Just wait. When/if Rogers recovers he’s going to claim “natural immunity”. There’s some bad science floating around and one of the anti-vax myths claims that contracting COVID confers superior immunity. THIS IS FALSE. Repeated studies establish that the mRNA vaccines are far superior at generating antibodies.

  10. says

    I don’t care about the Packers per se but as a person living in Wisconsin for many years I cannot think of a worse public figure to be bleating anti-vax nonsense than the QB of the Packers. I also live in the WOW counties so these comments are doubly influential among the people I live by.

  11. birgerjohansson says

    Anyone doing stuff involving the word “homeopathy” should be preceded by a person waving a red flag, ringning a bell and shouting “possibly unclean!”

  12. numerobis says

    Ray Ceeya: the best science suggests that if your goal is maximum immunity, the ideal is to get sick and then get vaccinated.

    Problem is, the goal isn’t maximum immunity. It’s to not get sick. But people who buy into anti-vax nonsense have trouble keeping things straight like that.

  13. stroppy says

    A few years ago Abdul-Jabbar was on Splash, a reality show built around Olympic diving, sort of like diving with the stars.

    Some things I learned; first that Abdul-Jabbar is a good sport, and then also that an older, taller gentleman, no matter how athletic, is at a serious disadvantage when it comes to body rotation.

    Some amusing clips on Youtube.

  14. marner says

    Aaron Rodgers is not dumb (neither for that matter is Joe Rogan). Rodgers appears to be decently educated. Mostly I just think he’s a dick.

  15. Reginald Selkirk says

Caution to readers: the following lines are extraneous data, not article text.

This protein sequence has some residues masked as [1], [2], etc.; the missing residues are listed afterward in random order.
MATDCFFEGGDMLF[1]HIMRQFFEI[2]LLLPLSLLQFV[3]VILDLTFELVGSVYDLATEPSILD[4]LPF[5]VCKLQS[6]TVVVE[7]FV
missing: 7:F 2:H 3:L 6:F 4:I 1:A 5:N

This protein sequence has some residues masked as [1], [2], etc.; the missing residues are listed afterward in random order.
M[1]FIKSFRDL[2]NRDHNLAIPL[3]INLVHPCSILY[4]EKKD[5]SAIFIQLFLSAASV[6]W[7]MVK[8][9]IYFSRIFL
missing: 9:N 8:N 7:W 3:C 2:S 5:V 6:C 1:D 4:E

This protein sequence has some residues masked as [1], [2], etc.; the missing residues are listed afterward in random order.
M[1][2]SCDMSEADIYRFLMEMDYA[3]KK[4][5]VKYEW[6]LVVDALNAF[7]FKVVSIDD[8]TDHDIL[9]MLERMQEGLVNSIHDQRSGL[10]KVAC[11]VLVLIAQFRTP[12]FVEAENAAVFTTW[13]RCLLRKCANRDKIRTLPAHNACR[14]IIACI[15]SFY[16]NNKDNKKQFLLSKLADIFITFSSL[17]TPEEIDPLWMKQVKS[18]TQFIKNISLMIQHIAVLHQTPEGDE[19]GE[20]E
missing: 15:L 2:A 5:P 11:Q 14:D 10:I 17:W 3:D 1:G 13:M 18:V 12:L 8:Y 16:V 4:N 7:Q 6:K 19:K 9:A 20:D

Aaron Rodgers attended Butte College, than transferred to Cal-Berkeley. He majored in “American Studies”, but didn’t actually graduate.

  16. notaandomposter says

    I’m tempted to believe that folks who disagree with me must be less educated or less smart than I am – one catchphrase I spout (with tongue firmly in cheek):
    “people who think they know it all really piss off those of us who actually do”

    A conspirational mindset isn’t always associated with less education, lack or critical thinking, lower intelligence (however that is measured)…but it is associated with thinking ‘differently’ – this has been parodied in mass media as ‘trusting your gut instead of your head” or in some places as an ‘Amygdala Hijack” – folks in that state of mind are not thinking critically…because they are not thinking rationally at all. They are reacting emotionally, as if they were ‘thinking with their limbic system’ instead of their frontal cortex. They are allowing themselves to be governed by their own fears

    Even political affiliation (conservative vs less so) can be predicted from brain differences

    some folks cannot be reasoned with…because they do not think, use the part of their brain involved with higher order cognitive functions (when deciding about these issues)

    being in the ‘in” group re a ‘conspiracy’ give a false sense of control, it assuages fear, and pumps some ‘feel-better’ neurotransmitters

  17. notaandomposter says

    I don’t know how to solve the problem, but I have learned that it isn’t worth my time to be confrontational or try to educate someone who holds that mindset. They will insist that the earth is flat and cannot be convinced otherwise. We can just hope that public policy can avoid pandering to those fears